Double factorial and primorial
nisse at lysator.liu.se
Wed Dec 21 10:53:05 CET 2011
Torbjorn Granlund <tg at gmplib.org> writes:
> For primes < 2*S, we sieve as usually, i.e., good old Eratosthenes. For
> primes > 2*S we insert the squares in a minheap.
One could do a kind of unified way. Use a current block (bitmap). Get
the smallest element from the heap (p and a multiple of p), mark it in
thee bitmap, and continue to mark larger multiples (like good old
Erathostenes). When you get a multiple beyond the end of the current
block, put that back into the heap.
> Representation is not clear. Perhaps 19 bits for the heap keys, that
> would alloow for the remaining 45 bits to be used by the prime.
I'm not sure what you mean by heap key. As far as I understand, the
primary elements in the heap (used for the sorting) would be multiples
of the primes, and I doubt these will fit in 19 bits). And then for each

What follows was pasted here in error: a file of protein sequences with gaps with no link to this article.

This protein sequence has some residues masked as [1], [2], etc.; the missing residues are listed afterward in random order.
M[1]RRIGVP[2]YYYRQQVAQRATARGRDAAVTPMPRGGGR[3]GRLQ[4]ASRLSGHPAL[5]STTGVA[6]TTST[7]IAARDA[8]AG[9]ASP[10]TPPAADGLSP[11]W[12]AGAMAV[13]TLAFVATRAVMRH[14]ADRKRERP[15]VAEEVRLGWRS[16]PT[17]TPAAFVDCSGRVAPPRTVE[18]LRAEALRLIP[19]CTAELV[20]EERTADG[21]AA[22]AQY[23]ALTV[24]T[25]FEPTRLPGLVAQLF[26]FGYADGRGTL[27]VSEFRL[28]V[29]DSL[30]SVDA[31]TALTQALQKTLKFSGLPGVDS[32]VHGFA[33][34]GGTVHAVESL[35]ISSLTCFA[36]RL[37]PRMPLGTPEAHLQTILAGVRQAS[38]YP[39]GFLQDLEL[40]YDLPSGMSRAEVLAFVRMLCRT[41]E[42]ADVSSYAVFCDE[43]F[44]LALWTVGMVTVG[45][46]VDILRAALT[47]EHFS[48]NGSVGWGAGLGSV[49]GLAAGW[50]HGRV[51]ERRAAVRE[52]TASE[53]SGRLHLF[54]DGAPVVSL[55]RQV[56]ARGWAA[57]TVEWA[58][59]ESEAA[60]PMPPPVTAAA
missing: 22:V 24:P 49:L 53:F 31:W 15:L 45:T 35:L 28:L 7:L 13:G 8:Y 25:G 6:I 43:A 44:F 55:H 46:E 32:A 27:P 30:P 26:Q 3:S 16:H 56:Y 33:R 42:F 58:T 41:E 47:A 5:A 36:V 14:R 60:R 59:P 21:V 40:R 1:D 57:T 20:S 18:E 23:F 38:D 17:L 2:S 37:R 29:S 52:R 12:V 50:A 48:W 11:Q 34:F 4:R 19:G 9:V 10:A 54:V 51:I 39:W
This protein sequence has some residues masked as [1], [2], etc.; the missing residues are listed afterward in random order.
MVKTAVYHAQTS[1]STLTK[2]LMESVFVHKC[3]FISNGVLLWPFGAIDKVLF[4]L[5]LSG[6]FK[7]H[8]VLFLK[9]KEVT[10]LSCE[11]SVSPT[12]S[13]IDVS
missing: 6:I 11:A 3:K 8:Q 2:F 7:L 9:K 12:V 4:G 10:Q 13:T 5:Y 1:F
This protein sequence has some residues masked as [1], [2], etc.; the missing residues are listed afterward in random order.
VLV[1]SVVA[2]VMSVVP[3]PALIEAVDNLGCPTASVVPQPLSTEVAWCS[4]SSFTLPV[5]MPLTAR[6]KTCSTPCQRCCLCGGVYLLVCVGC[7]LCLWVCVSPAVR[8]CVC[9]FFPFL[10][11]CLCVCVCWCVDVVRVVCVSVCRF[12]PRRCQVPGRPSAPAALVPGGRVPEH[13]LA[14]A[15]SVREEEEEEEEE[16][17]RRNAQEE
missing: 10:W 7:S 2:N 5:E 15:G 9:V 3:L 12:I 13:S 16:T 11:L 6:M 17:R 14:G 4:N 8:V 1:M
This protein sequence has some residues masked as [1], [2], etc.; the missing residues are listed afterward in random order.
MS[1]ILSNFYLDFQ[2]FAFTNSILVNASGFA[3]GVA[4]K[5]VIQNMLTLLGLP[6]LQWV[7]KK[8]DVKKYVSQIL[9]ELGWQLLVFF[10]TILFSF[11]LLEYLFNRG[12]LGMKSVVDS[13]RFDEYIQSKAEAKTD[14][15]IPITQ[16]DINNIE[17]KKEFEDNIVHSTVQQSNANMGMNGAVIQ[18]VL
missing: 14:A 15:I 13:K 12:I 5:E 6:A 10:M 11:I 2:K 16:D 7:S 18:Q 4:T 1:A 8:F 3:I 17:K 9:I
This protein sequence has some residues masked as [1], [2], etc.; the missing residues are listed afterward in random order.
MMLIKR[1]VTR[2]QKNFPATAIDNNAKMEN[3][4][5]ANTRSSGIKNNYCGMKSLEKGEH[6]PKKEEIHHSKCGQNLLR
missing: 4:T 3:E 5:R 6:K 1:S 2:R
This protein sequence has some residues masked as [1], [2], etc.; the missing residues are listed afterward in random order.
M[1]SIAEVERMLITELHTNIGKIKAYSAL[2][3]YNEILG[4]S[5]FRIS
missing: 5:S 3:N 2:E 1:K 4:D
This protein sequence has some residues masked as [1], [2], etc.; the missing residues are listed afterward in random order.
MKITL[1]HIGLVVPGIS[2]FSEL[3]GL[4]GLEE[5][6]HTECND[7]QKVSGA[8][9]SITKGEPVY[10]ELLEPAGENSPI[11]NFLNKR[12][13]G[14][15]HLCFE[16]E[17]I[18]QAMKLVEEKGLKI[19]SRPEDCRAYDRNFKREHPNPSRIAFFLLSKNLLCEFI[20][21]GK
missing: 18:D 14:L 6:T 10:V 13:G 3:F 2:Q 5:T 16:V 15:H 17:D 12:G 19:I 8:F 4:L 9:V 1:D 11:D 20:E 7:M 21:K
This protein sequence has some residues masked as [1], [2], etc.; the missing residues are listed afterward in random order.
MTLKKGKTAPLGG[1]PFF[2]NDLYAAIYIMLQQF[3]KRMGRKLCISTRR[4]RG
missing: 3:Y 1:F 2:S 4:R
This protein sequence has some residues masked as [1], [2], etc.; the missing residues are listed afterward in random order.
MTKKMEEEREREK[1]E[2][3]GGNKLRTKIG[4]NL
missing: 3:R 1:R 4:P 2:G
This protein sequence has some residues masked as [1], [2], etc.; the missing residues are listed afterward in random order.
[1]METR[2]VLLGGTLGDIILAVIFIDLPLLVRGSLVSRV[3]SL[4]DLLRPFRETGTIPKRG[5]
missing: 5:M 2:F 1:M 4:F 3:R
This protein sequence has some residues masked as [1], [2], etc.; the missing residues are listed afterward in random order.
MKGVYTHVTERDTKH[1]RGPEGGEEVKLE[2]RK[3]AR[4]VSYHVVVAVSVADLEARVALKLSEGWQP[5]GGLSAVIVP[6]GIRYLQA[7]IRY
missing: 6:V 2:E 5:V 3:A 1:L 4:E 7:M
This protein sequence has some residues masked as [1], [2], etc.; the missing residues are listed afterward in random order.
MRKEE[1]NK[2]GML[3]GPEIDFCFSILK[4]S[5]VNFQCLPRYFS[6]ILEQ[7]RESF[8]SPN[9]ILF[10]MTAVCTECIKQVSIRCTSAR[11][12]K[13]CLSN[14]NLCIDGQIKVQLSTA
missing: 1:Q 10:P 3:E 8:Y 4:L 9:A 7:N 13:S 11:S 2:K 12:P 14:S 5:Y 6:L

multiple, we also need to know what the prime is. I imagine it would be
well sufficient with two arrays, one with 64-bit elements for the
multiples (the heap), and one with 32-bit array used for indexing the
list of primes (swapped together with the heap elements), but there's
room for more cleverness.
Ah, and one more question. When marking multiples of p, we don't need to
mark multiples where we know that p can't be the smallest prime factor.
This means that there's no need to mark the multiples between (3p, ...
(p-2) p. That's why the first multiple we need to mark is p^2. Can this
be generalized? Above p^2, it should be sufficient to mark multiples p
p', where p' are the primes larger than p.
So if we can delay the marking of p multiples >= p^2 until we have generated
all primes < p^2, we can use this list to mark p multiples in the range
[p^2, p^3]. Is this worthwhile? Maybe it is the same O(n/log log n)
sieving algorithm which Marco mentioned?
Niels Möller. PGP-encrypted email is preferred. Keyid C0B98E26.
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